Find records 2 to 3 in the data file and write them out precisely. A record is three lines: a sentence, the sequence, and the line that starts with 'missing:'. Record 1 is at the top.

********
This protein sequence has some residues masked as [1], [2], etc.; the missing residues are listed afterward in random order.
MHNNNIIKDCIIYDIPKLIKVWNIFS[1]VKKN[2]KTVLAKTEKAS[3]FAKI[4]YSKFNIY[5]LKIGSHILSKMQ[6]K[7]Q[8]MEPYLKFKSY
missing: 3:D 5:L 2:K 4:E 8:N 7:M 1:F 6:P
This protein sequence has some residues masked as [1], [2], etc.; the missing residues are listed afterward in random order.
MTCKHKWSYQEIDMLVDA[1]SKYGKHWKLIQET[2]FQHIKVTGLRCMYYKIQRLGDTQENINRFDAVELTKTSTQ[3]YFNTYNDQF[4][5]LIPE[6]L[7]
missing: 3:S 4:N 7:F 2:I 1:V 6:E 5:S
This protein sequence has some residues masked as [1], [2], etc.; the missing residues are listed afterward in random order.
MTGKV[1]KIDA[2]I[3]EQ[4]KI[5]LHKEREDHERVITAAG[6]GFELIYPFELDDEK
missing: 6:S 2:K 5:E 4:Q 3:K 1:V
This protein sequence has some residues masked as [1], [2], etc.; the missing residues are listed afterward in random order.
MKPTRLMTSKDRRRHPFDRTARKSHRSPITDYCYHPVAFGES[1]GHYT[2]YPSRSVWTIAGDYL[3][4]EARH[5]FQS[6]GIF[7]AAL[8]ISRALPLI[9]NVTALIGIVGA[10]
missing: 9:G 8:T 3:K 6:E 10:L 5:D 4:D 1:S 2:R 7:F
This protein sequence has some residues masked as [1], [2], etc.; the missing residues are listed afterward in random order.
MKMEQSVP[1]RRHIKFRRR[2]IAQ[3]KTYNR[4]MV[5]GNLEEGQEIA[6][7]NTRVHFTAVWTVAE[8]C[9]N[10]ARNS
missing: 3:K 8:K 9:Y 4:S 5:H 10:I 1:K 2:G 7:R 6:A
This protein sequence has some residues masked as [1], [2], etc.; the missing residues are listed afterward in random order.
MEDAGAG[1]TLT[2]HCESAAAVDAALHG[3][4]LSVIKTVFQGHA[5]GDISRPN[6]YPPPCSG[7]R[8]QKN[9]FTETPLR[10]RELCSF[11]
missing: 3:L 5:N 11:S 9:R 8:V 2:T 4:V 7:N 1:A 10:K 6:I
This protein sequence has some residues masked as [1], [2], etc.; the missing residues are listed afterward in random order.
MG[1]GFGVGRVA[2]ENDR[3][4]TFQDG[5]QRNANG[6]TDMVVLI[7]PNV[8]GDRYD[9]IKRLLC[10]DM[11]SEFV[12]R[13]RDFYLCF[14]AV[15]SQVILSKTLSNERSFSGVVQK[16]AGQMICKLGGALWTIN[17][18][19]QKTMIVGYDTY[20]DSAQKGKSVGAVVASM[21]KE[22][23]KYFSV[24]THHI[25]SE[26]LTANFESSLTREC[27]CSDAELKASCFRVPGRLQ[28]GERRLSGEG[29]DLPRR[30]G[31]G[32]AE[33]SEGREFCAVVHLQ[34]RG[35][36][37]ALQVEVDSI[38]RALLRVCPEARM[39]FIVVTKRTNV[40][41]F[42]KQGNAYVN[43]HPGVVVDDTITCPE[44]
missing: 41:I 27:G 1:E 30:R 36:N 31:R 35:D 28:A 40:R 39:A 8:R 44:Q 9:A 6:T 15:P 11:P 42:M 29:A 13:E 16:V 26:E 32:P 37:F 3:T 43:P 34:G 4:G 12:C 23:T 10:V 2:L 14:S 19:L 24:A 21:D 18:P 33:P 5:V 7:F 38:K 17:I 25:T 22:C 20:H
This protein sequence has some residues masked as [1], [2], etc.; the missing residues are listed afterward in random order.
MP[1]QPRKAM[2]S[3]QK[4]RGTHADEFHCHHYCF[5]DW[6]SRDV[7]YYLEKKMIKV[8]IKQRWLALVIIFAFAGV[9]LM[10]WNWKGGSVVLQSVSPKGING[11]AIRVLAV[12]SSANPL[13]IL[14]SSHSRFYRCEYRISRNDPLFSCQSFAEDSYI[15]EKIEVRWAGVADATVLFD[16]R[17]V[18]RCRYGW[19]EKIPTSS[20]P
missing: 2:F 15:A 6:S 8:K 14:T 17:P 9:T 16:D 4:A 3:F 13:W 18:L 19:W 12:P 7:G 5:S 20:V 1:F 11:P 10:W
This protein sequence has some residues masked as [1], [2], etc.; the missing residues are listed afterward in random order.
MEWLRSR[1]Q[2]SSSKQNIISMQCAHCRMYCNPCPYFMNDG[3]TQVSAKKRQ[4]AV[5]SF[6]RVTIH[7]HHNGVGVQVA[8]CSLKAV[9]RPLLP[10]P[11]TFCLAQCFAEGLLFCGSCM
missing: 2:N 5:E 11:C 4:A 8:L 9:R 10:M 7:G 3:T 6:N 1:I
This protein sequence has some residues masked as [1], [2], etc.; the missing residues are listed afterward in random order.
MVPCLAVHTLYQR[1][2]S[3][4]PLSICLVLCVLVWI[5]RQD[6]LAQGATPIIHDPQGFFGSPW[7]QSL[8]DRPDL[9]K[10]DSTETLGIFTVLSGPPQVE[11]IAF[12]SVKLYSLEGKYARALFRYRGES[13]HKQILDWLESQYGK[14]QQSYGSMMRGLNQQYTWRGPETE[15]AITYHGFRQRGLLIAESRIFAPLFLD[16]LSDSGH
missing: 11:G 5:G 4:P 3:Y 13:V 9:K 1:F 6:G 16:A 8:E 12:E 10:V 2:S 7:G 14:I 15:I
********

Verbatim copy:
This protein sequence has some residues masked as [1], [2], etc.; the missing residues are listed afterward in random order.
MTCKHKWSYQEIDMLVDA[1]SKYGKHWKLIQET[2]FQHIKVTGLRCMYYKIQRLGDTQENINRFDAVELTKTSTQ[3]YFNTYNDQF[4][5]LIPE[6]L[7]
missing: 3:S 4:N 7:F 2:I 1:V 6:E 5:S
This protein sequence has some residues masked as [1], [2], etc.; the missing residues are listed afterward in random order.
MTGKV[1]KIDA[2]I[3]EQ[4]KI[5]LHKEREDHERVITAAG[6]GFELIYPFELDDEK
missing: 6:S 2:K 5:E 4:Q 3:K 1:V